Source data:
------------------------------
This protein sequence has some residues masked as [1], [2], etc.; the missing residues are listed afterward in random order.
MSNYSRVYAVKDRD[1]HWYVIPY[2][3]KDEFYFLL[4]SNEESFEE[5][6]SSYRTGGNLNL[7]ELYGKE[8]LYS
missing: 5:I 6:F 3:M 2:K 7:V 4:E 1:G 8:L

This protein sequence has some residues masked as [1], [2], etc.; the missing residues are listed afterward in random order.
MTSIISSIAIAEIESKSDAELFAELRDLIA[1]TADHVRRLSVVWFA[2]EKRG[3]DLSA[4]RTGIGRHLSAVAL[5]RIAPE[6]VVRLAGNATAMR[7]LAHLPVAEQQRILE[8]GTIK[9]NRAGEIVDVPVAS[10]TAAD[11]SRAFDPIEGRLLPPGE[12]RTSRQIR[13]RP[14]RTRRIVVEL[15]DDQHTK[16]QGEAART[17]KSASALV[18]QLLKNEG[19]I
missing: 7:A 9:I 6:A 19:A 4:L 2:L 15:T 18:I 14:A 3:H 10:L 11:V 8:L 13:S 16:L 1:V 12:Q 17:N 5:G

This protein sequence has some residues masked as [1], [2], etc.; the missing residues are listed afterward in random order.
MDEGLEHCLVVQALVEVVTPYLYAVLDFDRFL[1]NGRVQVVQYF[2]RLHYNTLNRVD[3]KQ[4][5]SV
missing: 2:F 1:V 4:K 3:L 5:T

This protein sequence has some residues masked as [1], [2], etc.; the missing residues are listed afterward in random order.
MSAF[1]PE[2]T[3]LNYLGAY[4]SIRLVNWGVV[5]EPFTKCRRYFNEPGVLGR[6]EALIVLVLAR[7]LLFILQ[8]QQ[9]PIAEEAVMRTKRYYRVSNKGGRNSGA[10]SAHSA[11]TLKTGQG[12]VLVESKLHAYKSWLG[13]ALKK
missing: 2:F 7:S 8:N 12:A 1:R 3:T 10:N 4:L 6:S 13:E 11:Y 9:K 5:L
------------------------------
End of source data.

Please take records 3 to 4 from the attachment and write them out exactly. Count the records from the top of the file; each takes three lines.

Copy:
This protein sequence has some residues masked as [1], [2], etc.; the missing residues are listed afterward in random order.
MDEGLEHCLVVQALVEVVTPYLYAVLDFDRFL[1]NGRVQVVQYF[2]RLHYNTLNRVD[3]KQ[4][5]SV
missing: 2:F 1:V 4:K 3:L 5:T

This protein sequence has some residues masked as [1], [2], etc.; the missing residues are listed afterward in random order.
MSAF[1]PE[2]T[3]LNYLGAY[4]SIRLVNWGVV[5]EPFTKCRRYFNEPGVLGR[6]EALIVLVLAR[7]LLFILQ[8]QQ[9]PIAEEAVMRTKRYYRVSNKGGRNSGA[10]SAHSA[11]TLKTGQG[12]VLVESKLHAYKSWLG[13]ALKK
missing: 2:F 7:S 8:N 12:A 1:R 3:T 10:N 4:L 6:S 13:E 11:Y 9:K 5:L